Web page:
Brain scans and EEG are ad industry's latest toys - er, tools.
On one side, we have the creatives claiming that genius can't be quantified. On the other, the bean counters demanding an end to the Wannamaker Conundrum.
Could neuroscience help brands and agencies worm deeper into the consumer unconscious with images and messages that bypass the critical, thinking brain to tickle the amygdala, the brain's seat of emotion?
That's the sales pitch of a growing number of technology vendors in the nascent field known as neuromarketing, most of whom participated in an Advertising Research Foundation project, details of which were released on Tuesday.
The first phase of ARF's NeuroStandards Collaboration Project, an independent review of current neuromarketing methods, began in September 2010. Eight research suppliers collected and analyzed data, then submitted reports to a review panel that included not only industry folk but also academics. The project aims to evaluate the science underlying those methods and the validity of the conclusions.
The study looked at facial coding, biometrics, electroencephalography (EEG), quantitative EEG, facial electromyography (fEMG), steady-state topography (SST) and functional magnetic resonance imaging (fMRI).
These new technologies raise as many new questions as they answer. For example, ARF's report said, "Reactions to one scene within a commercial are likely to be influenced by the preceding content. Interactions between the images, sounds and words need to be untangled to pinpoint causes of viewer response."
When watching a video, the viewer's reaction at a given point may reflect anticipation of the next images rather than a reaction to images seen at that moment, making it hard to sort out what he is reacting to.
These academics will be available to agencies and marketers as the Expert Review Network - standing by to help make sense of the geeky and sometimes conflicting information to come from the neuromarketing vendors.
"This takes the academic standard of peer review and infuses it into the industry dialog," says Duane Varan, Ph.D., a professor at Australia's Murdoch University and head of The Disney Media and Advertising Lab. "If you're a client and wanted to use any of these new measurement tools, you wouldn't know what part of a report was firm science and which was interpretation. Here is a network that is now available to clients so they can get that layer of support."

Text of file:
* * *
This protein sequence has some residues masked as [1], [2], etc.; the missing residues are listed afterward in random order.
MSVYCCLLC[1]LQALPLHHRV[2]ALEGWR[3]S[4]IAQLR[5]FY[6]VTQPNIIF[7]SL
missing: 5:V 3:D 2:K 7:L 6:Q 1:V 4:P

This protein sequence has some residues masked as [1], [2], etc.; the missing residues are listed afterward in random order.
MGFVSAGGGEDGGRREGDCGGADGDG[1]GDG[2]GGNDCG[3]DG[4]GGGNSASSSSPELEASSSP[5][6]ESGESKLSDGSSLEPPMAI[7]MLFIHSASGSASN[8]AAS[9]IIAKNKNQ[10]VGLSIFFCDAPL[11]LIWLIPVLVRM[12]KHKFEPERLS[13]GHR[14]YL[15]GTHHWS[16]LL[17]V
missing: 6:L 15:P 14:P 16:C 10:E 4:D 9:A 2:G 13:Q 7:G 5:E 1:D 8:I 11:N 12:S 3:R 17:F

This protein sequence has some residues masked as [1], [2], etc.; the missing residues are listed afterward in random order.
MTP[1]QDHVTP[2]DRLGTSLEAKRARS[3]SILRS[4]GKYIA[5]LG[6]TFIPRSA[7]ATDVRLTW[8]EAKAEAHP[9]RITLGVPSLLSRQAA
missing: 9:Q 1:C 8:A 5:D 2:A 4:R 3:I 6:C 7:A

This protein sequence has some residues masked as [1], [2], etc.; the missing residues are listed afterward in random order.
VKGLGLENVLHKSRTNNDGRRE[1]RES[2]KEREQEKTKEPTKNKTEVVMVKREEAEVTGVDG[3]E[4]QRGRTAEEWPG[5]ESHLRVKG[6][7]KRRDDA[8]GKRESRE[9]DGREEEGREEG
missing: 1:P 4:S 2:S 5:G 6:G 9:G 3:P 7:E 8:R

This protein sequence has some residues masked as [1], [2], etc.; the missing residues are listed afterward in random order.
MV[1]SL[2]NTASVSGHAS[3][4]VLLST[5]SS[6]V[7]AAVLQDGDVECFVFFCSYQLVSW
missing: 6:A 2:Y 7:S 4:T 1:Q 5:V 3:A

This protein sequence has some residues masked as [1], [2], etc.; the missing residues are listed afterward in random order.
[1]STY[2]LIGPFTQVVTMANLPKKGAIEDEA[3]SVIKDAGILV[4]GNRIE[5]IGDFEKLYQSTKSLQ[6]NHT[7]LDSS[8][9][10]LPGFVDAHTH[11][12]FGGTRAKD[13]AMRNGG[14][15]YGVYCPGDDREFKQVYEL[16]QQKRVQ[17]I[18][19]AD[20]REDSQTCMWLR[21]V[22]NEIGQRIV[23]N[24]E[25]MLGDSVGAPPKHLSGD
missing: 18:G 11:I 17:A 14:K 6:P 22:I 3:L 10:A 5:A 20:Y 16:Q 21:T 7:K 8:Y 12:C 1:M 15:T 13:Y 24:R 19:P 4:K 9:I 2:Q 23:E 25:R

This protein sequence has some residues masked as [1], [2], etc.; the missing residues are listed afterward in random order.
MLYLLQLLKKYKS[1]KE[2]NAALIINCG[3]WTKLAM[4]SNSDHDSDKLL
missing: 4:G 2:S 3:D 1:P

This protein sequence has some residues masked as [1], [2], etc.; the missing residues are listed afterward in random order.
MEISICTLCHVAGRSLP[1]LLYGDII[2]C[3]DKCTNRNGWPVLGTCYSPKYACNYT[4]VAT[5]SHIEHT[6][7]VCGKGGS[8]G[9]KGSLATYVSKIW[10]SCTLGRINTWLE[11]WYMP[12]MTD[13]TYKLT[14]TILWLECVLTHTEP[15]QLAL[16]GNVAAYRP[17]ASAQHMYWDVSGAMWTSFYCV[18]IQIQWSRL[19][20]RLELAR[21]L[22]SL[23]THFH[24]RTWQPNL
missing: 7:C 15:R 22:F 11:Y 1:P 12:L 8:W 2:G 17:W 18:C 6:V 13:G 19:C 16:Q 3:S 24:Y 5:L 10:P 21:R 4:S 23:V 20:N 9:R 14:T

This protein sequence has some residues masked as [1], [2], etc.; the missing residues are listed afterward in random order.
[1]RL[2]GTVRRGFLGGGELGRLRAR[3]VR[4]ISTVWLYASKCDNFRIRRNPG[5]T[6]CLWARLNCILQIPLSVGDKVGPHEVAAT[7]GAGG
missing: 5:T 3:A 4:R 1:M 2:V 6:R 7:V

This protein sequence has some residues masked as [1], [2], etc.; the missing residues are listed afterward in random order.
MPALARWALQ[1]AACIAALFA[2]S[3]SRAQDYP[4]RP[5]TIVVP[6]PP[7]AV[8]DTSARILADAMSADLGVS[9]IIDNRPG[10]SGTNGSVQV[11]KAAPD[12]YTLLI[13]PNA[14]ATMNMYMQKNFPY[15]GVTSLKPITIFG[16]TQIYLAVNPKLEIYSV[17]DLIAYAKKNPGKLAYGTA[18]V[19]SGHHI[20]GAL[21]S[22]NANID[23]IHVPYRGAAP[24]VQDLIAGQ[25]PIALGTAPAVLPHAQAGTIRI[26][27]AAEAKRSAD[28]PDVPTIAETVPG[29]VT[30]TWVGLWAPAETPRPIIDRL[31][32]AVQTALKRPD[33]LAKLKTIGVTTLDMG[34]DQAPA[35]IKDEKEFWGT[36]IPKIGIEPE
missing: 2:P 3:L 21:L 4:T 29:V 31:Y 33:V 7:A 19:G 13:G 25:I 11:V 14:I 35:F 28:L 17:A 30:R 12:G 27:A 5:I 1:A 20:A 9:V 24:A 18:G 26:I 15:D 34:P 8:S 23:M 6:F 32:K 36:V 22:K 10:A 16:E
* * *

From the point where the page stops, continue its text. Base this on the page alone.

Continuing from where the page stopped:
Dan Hill, PhD, president of Sensory Logic, which participated in the ARF project, welcomes the industry scrutiny.
"You have a lot of people who are not very well informed as to the claims and counterclaims. People are intimidated, confused and easily snowed," he says. "I'm in favor of quality control. It's not as if a traditional survey or other tool has proven itself to have incredible accuracy."
One of the most high-profile neuromarketing companies, NeuroFocus, was missing from the ARF roster. Instead, the company, which counts Nielsen as a strategic investor, unveiled Mynd, a portable, wireless EEG device that it says can be used to easily track brain activity in the field. The brain waves of subjects wearing the lightweight device can be transmitted wirelessly to iPads, smartphones and other devices.
"My clients are very excited in unleashing this one for testing in native environments, like a store, a mall, a showroom, restaurant or your own home," says NeuroFocus CEO A. K. Pradeep, PhD. "Now, people can do what they do naturally, and you can monitor their brainwaves to infer how they felt in the natural environment."
NeuroFocus is actively recruiting consumers for "full-brain home panels" to test products, media and even food and beverages.
Pradeep says his company bowed out of the ARF project because it used a shootout approach to compare very disparate technologies.
"The process was flawed," he says. "For each of these technologies, there are a very different set of standards, procedures and protocols. You shouldn't throw everything together."
For each of these technologies, there are plenty of critics and caveats. There's also intense competition, not to say backbiting, among the various technology providers. At one presentation, a competitor was forcibly made to leave the room after he questioned his rival presenter.
Says Varan, "These non-verbal methods give us access to a very different level of information about what people are really experiencing. Not having that is a limitation. Having that offers a richer understanding -- but there are still a million challenges."
Ron Wright, CEO of Sands Research, a participant in ARF's NeuroStandards Collaboration Project, thinks that in five years, companies like his will nick several hundred million from the $8 billion spent annually on market research, primarily from focus group providers.
Last year, WPP-owned Millward Brown became the first agency to launch a neuroscience practice. Wright says more agencies are staffing up with neuroscientists.
"That's because they're getting RFPs and RFIs asking for neuroscience capabilities," he says. "ARF is saying go slow and test things, but most of the industry has blown by them."
[Image credit: NeuroFocus]
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Susan Kuchinskas has covered interactive advertising since its invention. The former staff writer for Adweek, Business 2.0, and M-Business covers technology, business and culture from Berkeley, CA.
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